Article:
Mumbai, Parsi Leaves 40 Lakh in Will for Maids


Mumbai, Parsi Leaves 40 Lakh in Will for Maids 1Anita Dalkiwal and and Bharti Vandaria who served the Bamji family like ‘daughters’ for years, inherit fortune; become talk of town in middle-class neighbourhood of Dhobi Talao.

Two Mumbai-based Parsi siblings Bawas Bamji and his sister-in-law Alubai Bamji have left behind a small fortune for their two household staff, who diligently served them in their last days of ill health and loneliness. The Bamjis resided at Queens Chambers in Marine Lines. While Alubai ,a noted hockey player expired a couple of years ago at the age of 79, Kawas, a retired Chartered Accountant, passed away in May 2010, at the ripe age of 90.

Bharti Vandaria with her daughter Ashwini Bharti and uncle Pushpasen Rajput

Subsequent to the joint will, signed and executed by the Bamjis, Anita Dalkiwala(30), a cook and Bharti Vandaria (42), a household help, who live in the middle-class surroundings of Dhobi Talao, have now inherited a sum of Rs 40 lakhs.

Alu and Kawas Bamji whose home Vandaria worked at for 16 years
Money for daughter’s education
“I was never fortunate enough to attend school due to financial restraints, but now my daughter Ashwini, shall not suffer the same fate. For 16 years, I did the household chores for the Bamjis to support my six-member family. They live in a 250-square feet chawl and I earn a monthly salary of Rs 3,000,” said Vandaria.
Vandaria added that her ex employees did not have any immediate next of kin: “About two years ago, Kawas saheb fell and fractured his leg. He was admitted to Bacha hospital for months. He appreciated the care and affection showered by both Anita and me. We nursed him back to health, tending to him as we would our own father. It was then that he informed us about his intention to nominate us in his will.”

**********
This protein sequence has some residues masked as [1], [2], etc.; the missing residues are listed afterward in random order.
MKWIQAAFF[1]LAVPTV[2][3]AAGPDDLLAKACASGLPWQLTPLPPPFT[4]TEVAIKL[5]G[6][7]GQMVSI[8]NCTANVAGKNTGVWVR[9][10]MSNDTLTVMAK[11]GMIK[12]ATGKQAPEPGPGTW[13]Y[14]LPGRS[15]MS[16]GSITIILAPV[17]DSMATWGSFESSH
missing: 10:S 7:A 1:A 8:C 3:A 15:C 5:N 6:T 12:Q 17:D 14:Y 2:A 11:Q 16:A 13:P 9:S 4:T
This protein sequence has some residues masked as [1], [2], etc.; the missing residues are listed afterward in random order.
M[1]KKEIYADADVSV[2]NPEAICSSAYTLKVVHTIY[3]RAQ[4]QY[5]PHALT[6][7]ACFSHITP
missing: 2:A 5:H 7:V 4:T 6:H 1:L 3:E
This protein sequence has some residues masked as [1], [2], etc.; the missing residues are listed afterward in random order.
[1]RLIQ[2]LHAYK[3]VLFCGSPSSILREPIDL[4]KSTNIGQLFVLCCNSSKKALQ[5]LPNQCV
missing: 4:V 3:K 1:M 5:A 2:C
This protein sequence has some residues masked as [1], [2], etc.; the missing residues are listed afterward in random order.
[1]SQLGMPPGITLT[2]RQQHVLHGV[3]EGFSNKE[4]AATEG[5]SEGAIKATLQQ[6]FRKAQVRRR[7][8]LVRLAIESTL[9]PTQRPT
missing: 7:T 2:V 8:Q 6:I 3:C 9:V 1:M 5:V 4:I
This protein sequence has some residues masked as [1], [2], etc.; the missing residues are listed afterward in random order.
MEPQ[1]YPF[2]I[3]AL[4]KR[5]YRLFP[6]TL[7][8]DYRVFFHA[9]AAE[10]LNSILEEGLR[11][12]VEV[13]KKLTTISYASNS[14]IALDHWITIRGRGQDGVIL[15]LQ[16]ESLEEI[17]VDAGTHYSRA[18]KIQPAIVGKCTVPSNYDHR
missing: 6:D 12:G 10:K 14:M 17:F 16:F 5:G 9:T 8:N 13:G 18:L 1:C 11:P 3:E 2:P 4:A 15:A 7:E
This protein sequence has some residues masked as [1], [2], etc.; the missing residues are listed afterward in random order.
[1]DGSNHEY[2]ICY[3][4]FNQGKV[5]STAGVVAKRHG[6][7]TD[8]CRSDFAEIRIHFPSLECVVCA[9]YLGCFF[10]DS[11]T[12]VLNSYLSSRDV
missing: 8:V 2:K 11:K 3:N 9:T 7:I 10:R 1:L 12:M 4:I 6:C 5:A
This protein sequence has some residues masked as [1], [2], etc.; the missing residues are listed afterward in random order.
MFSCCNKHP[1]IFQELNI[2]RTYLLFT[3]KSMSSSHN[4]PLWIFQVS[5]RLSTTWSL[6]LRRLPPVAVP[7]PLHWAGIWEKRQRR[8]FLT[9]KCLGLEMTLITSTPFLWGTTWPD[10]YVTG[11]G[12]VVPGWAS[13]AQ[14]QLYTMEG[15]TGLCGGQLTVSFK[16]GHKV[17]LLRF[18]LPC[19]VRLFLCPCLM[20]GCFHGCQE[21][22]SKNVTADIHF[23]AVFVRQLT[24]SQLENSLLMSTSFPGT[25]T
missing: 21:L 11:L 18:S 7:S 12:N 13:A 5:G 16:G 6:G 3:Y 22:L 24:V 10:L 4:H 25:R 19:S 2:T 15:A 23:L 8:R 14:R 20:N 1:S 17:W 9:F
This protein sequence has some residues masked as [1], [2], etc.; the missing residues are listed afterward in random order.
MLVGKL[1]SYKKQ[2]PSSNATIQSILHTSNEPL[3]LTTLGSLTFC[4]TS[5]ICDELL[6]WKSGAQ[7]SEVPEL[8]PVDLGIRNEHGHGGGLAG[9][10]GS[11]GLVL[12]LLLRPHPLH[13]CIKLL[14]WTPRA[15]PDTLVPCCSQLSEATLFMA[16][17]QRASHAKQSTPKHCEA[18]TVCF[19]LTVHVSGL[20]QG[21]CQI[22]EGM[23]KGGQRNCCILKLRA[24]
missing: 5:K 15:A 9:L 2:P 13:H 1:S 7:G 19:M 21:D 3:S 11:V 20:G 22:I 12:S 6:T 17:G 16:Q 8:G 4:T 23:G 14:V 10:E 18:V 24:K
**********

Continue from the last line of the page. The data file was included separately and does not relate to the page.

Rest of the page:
Welcoming the decision taken by the Bamjis, Vandaria’s uncle Pushpasen Rajput stated that Kawas and Alubai had a choice of leaving behind their assets to a trust or a religious association, but decided to reward those who took care of him.

“There is a lesson to be learnt here. Such generosity and far sightedness is rare and should be appreciated.

They have given hope and a new lease of life to two families and their generations to come,” he said.

Dalkiwala, who served as a cook for over 15 years at the Bamji household, supports an unemployed husband, a sister-in law and two children. The cook did not want to make news of the will public, fearing that her relatives would harass her for non-refundable loans and donations.




  1. It shows that money has gone to the deserving rather than filling the pockets of good for nothing Parsi Anjuman of Mumbai which does nothing for the people in need. Rich Parsis who have no family should donate this kind of amount to people who look after them in their old age and support them. Hats off to the Bamji family for being different!!!!!


Please enter your comment!
Please enter your name here